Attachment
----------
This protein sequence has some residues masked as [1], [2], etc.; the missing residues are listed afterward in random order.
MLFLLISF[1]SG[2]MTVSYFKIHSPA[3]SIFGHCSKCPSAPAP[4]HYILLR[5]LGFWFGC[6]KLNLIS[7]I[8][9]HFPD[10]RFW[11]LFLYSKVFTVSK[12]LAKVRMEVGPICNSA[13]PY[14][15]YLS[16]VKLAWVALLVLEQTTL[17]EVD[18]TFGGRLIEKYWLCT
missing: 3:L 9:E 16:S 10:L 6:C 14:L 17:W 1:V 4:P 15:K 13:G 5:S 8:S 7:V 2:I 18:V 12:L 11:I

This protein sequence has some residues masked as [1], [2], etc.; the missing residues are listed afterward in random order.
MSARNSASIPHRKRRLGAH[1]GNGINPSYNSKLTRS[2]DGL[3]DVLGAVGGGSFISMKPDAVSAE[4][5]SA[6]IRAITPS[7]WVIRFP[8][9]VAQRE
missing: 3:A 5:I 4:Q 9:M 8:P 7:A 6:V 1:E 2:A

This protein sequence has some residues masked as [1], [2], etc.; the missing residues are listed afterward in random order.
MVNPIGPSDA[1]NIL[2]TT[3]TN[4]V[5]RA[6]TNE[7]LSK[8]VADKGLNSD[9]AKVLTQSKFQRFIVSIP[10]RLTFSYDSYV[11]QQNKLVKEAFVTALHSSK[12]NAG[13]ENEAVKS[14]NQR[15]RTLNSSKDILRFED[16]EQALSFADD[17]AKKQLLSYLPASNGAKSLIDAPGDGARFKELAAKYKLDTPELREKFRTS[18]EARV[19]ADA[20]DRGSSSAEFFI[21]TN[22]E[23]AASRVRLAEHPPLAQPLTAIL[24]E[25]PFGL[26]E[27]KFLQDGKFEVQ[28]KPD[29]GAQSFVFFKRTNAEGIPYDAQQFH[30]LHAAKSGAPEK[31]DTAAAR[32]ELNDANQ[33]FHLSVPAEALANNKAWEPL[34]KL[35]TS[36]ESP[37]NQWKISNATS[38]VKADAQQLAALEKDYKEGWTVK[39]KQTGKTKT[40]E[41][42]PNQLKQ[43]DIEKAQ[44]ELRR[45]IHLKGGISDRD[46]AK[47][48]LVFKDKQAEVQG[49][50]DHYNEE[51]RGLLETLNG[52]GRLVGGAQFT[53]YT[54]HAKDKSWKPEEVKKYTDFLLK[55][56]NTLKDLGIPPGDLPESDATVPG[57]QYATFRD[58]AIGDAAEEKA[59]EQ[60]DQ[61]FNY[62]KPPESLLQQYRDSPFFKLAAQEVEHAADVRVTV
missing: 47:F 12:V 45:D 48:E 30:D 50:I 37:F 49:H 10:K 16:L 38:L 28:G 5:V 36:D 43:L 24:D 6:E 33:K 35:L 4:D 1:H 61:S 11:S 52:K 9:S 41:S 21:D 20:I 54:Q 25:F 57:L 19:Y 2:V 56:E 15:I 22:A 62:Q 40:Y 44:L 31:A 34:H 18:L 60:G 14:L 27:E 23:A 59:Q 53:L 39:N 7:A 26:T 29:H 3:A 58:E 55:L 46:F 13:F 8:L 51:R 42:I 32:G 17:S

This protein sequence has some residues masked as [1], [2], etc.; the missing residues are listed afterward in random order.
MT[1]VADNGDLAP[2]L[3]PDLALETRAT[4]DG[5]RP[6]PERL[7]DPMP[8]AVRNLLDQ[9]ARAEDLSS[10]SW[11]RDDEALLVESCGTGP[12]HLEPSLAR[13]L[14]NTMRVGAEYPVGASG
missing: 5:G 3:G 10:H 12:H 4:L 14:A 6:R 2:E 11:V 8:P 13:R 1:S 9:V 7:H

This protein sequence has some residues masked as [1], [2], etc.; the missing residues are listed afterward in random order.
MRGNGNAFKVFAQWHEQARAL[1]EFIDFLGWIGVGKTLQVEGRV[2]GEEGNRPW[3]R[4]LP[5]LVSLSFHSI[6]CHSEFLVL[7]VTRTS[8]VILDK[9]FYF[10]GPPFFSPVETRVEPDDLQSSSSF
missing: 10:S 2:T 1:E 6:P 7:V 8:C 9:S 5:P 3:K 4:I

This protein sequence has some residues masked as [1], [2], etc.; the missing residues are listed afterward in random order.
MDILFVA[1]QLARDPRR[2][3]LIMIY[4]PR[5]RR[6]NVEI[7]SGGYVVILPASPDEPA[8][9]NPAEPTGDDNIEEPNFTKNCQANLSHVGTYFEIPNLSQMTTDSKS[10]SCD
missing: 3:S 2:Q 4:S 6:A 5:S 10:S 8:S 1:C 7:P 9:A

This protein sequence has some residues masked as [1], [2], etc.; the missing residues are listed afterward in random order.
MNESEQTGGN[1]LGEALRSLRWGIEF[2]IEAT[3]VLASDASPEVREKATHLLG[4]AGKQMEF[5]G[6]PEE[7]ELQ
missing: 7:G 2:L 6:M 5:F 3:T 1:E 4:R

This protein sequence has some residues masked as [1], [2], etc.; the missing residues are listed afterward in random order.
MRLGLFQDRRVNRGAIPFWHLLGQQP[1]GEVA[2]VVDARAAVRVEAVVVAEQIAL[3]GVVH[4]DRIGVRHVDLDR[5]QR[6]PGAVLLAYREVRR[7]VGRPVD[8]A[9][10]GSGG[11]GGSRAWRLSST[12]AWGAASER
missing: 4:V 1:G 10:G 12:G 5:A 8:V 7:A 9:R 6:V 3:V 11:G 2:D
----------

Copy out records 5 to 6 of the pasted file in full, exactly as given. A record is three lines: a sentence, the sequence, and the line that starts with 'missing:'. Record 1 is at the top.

This protein sequence has some residues masked as [1], [2], etc.; the missing residues are listed afterward in random order.
MRGNGNAFKVFAQWHEQARAL[1]EFIDFLGWIGVGKTLQVEGRV[2]GEEGNRPW[3]R[4]LP[5]LVSLSFHSI[6]CHSEFLVL[7]VTRTS[8]VILDK[9]FYF[10]GPPFFSPVETRVEPDDLQSSSSF
missing: 10:S 2:T 1:E 6:P 7:V 8:C 9:S 5:P 3:K 4:I

This protein sequence has some residues masked as [1], [2], etc.; the missing residues are listed afterward in random order.
MDILFVA[1]QLARDPRR[2][3]LIMIY[4]PR[5]RR[6]NVEI[7]SGGYVVILPASPDEPA[8][9]NPAEPTGDDNIEEPNFTKNCQANLSHVGTYFEIPNLSQMTTDSKS[10]SCD
missing: 3:S 2:Q 4:S 6:A 5:S 10:S 8:S 1:C 7:P 9:A